Symposium Introduction


Neil Ormerod
Mark Heim
Brian Robinette
Chelsea King
Jacob Wood


Since the late 1970s, theologians have been attempting to integrate mimetic theory into different fields of theology, yet a distrust of mimetic theory persists in some theological camps. In René Girard, Unlikely Apologist: Mimetic Theory and Fundamental Theology, Grant Kaplan brings mimetic theory into conversation with theology both to elucidate the relevance of mimetic theory for the discipline of fundamental theology and to understand the work of René Girard within a theological framework.

Rather than focus on Christology or atonement theory as the locus of interaction between Girard and theology, Kaplan centers his discussion on the apologetic quality of mimetic theory and the impact of mimetic theory on fundamental theology, the subdiscipline that grew to replace apologetics. His book explores the relation between Girard and fundamental theology in several keys. In one, it understands mimetic theory as a heuristic device that allows theological narratives and positions to become more intelligible and, by so doing, makes theology more persuasive. In another key, Kaplan shows how mimetic theory, when placed in dialogue with particular theologians, can advance theological discussion in areas where mimetic theory has seldom been invoked. On this level the book performs a dialogue with theology that both revisits earlier theological efforts and also demonstrates how mimetic theory brings valuable dimensions to questions of fundamental theology.

“Grant Kaplan’s René Girard, Unlikely Apologist: Mimetic Theory and Fundamental Theology is an accessible and original work advancing the discussion of Girard and theology. Kaplan claims mimetic theory for Catholic theology and shows how it can strengthen Catholic theology by providing a powerful apologetic. Immensely helpful, too, is his situating of Girard’s work alongside formative theologians and other thinkers.” — Scott Cowdell, author of René Girard and Secular Modernity: Christ, Culture, and Crisis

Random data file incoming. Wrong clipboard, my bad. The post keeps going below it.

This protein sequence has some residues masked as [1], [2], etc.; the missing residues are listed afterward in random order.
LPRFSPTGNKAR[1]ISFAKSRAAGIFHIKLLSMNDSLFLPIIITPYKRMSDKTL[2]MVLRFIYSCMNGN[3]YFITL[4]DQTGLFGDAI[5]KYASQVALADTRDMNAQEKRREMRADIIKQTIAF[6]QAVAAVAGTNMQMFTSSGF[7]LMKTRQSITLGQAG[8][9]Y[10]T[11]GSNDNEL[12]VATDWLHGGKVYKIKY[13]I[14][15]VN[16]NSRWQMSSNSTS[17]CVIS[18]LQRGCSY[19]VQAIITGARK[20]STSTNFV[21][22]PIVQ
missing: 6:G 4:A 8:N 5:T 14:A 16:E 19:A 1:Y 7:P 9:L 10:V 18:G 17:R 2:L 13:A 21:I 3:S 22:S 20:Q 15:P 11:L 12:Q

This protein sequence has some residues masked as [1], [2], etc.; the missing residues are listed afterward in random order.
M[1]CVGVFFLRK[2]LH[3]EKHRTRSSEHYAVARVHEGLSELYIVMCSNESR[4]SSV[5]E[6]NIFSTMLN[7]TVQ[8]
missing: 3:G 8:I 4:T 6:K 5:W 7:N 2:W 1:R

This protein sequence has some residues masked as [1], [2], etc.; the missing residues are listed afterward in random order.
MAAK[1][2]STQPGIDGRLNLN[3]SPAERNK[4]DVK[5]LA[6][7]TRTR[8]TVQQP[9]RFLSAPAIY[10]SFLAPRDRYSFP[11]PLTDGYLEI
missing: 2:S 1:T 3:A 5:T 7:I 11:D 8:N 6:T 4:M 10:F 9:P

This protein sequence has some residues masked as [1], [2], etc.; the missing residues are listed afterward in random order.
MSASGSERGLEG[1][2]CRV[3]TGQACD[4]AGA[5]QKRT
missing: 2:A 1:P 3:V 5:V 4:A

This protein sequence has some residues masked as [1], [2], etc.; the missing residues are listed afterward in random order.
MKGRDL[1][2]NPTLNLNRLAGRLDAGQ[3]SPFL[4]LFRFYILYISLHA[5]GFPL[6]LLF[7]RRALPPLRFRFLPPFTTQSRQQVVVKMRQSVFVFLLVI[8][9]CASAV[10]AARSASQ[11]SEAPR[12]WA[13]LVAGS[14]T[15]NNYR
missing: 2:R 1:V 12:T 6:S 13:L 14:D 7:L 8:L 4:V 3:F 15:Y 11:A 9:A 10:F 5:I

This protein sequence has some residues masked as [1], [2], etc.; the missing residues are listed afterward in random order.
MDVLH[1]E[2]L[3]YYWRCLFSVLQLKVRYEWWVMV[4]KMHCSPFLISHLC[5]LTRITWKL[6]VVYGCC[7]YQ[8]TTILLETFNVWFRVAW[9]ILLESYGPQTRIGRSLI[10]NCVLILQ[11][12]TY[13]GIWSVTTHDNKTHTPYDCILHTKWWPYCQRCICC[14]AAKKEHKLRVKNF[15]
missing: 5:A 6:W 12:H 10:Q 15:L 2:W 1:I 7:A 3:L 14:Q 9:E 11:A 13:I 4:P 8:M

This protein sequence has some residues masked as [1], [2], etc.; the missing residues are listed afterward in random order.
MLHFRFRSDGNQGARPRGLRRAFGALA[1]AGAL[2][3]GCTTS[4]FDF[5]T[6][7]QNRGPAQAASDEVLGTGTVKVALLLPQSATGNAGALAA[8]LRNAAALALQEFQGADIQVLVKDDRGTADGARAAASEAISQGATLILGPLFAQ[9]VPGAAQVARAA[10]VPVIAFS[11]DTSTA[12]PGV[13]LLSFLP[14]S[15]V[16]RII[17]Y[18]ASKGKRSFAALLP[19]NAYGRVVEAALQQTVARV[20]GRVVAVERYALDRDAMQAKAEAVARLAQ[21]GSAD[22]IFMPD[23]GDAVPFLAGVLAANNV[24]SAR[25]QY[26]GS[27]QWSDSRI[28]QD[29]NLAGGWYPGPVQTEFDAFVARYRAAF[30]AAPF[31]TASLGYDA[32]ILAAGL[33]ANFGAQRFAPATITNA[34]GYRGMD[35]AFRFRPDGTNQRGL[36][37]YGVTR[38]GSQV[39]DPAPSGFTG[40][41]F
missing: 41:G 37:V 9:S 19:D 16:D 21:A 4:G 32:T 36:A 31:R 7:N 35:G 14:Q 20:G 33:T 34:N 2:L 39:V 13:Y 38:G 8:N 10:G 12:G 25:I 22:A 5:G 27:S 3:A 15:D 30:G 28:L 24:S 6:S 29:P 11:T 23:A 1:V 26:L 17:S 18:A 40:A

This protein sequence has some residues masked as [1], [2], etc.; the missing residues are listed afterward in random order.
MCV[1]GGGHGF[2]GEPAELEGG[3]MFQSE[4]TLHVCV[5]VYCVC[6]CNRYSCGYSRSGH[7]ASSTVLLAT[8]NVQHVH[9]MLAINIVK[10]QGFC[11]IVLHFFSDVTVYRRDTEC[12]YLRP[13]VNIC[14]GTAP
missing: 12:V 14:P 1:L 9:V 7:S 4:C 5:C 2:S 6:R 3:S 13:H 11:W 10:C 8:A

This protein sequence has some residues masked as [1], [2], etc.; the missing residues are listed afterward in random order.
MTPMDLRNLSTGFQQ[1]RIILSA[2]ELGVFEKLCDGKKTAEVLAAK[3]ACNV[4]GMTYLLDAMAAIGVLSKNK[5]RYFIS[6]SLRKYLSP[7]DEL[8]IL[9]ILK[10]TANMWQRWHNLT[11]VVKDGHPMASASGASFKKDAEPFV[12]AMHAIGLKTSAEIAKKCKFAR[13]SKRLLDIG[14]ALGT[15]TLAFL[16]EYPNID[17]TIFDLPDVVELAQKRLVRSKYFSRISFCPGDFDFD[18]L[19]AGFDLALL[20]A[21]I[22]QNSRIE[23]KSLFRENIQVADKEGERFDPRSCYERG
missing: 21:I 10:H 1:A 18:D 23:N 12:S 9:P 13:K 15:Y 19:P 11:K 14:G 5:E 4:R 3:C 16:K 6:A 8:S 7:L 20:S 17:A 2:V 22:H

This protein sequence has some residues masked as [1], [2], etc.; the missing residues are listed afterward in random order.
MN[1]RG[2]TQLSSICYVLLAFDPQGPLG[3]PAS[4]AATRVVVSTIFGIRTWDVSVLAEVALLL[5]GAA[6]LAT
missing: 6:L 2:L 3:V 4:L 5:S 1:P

“In this pathbreaking book, Grant Kaplan provides a theoretical framework for understanding René Girard as a particular kind of theologian, a Christian apologist in an age of unbelief whose anthropological explorations necessarily entail a theological horizon and verge upon fundamental theological questions. Reading the Girardian literary corpus broadly, Kaplan calls attention to modifications of, and developments within, Girard’s mimetic theory across time, as the French thinker attended to the constructive critiques of such theologians as Raymund Schwager and Hans Urs von Balthasar. Girard’s apologetic response to theologians and his appeal to them as co-investigators, Kaplan argues, have had a transformative effect upon theology itself as a discipline, reminding it of its own most fundamental concerns: sin, grace, conversion, revelation. Highly recommended.” — Ann W. Astell, University of Notre Dame

“With clarity and erudition, Grant Kaplan has demonstrated the theological fecundity of Girard’s thought. Kaplan opens up the dialogue to include major themes in fundamental theology, attending to how Girard’s insights into mimesis and the scapegoat mechanism shed new light on traditional questions. A welcome addition to a growing body of Girardian theological literature.” — Neil Ormerod, Australian Catholic University

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